Didn’t get enough shut-eye last night? We asked Dr Sophie Bostock, aka The Sleep Scientist, for her top tips on how to power through the morning after a poor night’s sleep.
There are few things more dispiriting/agonising/devastating than hearing your alarm clock go off at what feels like 3am, only to realise that it’s actually time to get up for work. When you’ve suffered a seriously sleepless night, the day ahead can already feel like a write-off, no matter how many coffees you glug.
If you regularly feel like your days are suffering because of a lack of good-quality shut-eye, you’re not alone. Dr Sophie Bostock, otherwise known as The Sleep Scientist, is a passionate advocate for the importance of sleep for health and wellbeing. And she says that modern lifestyles – whether that means watching Netflix, worrying about work or scrolling on our phones until the small hours – make it perilously difficult to get the kind of rest we need.
“In today’s 24/7 society, natural sleep patterns are under threat,” says Dr Bostock. “Many of us don’t realise that our daily routines interfere with our in-built circadian rhythm, a 24-hour cycle which all our cells are programmed to follow.”
It’s no surprise that an interest in fine-tuning our lifestyle habits – from readjusting our posture to leaving work on time – has extended to a quest for the perfect night’s sleep. And we know we should be trying to get the best sleep possible, especially since sleep deprivation has been linked to an increase in stress and anxiety.
But here’s the thing: sometimes, we’re just not going to manage it. Occasionally, life gets in the way. Maybe we have to work late because of a last-minute deadline, or our slumber is disturbed by a noise outside, or we just really really really wanted to watch the final episode of our favourite TV show. We should aim for good-quality sleep – but we shouldn’t beat ourselves up if we can’t always achieve it.
With that in mind, we asked Dr Bostock if there’s anything we can do to recover when we haven’t slept well. The bad news? Her advice doesn’t include hitting snooze and snuggling back down under the duvet. The good news? It’s totally possible to turn a rubbish night’s sleep into an enjoyable day. Here’s how.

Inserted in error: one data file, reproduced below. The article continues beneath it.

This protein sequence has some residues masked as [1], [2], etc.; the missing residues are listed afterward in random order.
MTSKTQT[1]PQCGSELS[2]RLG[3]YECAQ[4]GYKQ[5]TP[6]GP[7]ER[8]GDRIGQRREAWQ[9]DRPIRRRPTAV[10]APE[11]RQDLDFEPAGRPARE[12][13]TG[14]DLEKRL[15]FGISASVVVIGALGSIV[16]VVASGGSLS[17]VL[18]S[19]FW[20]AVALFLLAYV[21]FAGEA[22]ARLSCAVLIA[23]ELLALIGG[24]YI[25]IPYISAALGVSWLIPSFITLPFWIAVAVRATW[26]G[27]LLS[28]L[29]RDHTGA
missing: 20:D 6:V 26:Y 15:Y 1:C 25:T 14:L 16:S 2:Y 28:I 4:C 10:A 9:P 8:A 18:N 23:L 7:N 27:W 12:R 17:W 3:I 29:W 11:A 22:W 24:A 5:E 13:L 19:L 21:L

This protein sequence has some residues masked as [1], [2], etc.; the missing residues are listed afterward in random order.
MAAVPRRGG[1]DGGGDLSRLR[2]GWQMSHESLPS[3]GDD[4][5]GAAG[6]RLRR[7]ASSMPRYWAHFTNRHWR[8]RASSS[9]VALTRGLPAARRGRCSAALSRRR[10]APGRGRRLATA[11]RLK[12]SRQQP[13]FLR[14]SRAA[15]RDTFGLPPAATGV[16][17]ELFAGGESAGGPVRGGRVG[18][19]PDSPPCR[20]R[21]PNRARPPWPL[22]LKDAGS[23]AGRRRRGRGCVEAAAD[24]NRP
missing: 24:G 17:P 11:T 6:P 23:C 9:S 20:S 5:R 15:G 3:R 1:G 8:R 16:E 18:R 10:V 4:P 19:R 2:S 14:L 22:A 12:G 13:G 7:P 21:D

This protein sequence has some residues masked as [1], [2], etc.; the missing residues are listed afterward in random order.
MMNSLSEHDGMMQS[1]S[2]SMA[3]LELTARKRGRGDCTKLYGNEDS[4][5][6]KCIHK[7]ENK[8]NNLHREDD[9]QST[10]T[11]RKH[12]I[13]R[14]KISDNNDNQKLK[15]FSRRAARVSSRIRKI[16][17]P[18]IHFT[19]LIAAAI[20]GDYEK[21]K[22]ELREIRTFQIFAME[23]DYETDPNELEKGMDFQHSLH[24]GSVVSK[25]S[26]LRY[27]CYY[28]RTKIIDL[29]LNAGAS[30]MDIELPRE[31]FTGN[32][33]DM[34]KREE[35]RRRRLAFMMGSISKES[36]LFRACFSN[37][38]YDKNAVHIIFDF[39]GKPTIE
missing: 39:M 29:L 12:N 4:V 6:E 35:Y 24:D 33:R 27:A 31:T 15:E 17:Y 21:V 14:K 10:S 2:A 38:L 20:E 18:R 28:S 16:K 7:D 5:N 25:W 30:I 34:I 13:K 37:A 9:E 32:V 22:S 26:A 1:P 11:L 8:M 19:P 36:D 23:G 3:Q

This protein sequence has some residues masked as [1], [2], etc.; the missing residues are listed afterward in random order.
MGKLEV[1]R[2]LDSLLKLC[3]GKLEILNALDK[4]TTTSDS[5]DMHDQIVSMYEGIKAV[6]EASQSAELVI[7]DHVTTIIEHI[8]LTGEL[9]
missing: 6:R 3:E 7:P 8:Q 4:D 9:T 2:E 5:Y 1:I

1. Let there be light
We know it’s tempting to throw on some sunglasses and burrow down into your hoodie for a quick kip if you haven’t slept well. But it’s best to get moving – and soak up as much natural light as you can.
“Try and walk to work if you’ve had no sleep, even if it’s grey outside,” says Dr Bostock. “Sunlight and activity of any kind instantly boost your energy levels and make you naturally alert.”
2. Delay your latte
Do you crawl towards coffee first thing in the morning? It might seem counterproductive, but Dr Bostock recommends holding off on your caffeine hit if you possibly can, as we naturally have quite high cortisol levels in the morning.
“Save caffeine for later in the day when you really need a pick me up,” she says. “There’s a natural slump in our alertness in the afternoon where we start to feel sluggish.”
3. Eat good mood food
“Our appetite hormones get disrupted by lack of sleep, so be conscious of what you’re craving,” says Dr Bostock. “Instead of the fried food you most likely want, eat wholegrains for breakfast that will give you a slow release of energy all day. And avoid anything high in sugar, as you’ll hit a slump.”
Eat something that makes you happy and whatever you do, don’t skip a meal. Being hungry doesn’t help anything.
4. Stay serene
Why do we get teary when we’re tired? “Being sleep deprived can make you feel overly emotional and anxious,” says Dr Bostock. “Try to breathe and pause before reacting to things when you’re feeling like this, as you’re more likely to be defensive.”
She recommends focusing on “mundane activities” (like ticking off the simpler things on your to-do list) and leaving things that require your full attention for another day.
5. Go to bath, bed and beyond
You’ve made it through the day on a crappy night’s sleep! That’s something to celebrate – but don’t hop into bed as soon as you get home.
“No matter how tired you are, don’t dramatically alter your bedtime – you want to keep your routine in sync,” warns Dr Bostock.
“It’s even more important to properly wind down before bed if you’ve slept badly the night before.”
A version of this content was originally published in Stylist’s weekly email newsletter Stylist Loves Wellbeing. Subscribe for more tips on mental, emotional and physical wellbeing direct to your inbox
Words by Bre Graham, Christobel Hastings and Moya Crockett.
Images: Bruno Van Der Kraan/Unsplash; Stocksy; Fahmi Fakhrudin; Getty Images